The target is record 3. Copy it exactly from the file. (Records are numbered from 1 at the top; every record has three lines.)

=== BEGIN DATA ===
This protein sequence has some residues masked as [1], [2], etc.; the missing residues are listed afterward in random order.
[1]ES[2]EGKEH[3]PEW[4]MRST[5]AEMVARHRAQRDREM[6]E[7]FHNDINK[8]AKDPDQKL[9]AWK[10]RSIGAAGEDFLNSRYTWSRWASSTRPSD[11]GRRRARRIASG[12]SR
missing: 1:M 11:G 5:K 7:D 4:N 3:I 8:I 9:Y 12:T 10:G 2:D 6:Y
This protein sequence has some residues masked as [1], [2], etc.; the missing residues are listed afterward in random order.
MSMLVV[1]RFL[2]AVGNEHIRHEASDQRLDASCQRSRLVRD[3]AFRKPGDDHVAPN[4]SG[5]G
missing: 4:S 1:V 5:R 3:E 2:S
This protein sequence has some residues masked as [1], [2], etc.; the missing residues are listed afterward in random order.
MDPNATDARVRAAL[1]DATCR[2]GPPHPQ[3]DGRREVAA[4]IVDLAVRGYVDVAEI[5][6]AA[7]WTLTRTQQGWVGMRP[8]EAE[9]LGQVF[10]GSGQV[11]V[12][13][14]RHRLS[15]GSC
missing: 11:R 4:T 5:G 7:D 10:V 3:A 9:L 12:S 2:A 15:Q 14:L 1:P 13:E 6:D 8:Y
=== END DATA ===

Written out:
This protein sequence has some residues masked as [1], [2], etc.; the missing residues are listed afterward in random order.
MDPNATDARVRAAL[1]DATCR[2]GPPHPQ[3]DGRREVAA[4]IVDLAVRGYVDVAEI[5][6]AA[7]WTLTRTQQGWVGMRP[8]EAE[9]LGQVF[10]GSGQV[11]V[12][13][14]RHRLS[15]GSC
missing: 11:R 4:T 5:G 7:D 10:V 3:A 9:L 12:S 2:A 15:Q 14:L 1:P 13:E 6:D 8:Y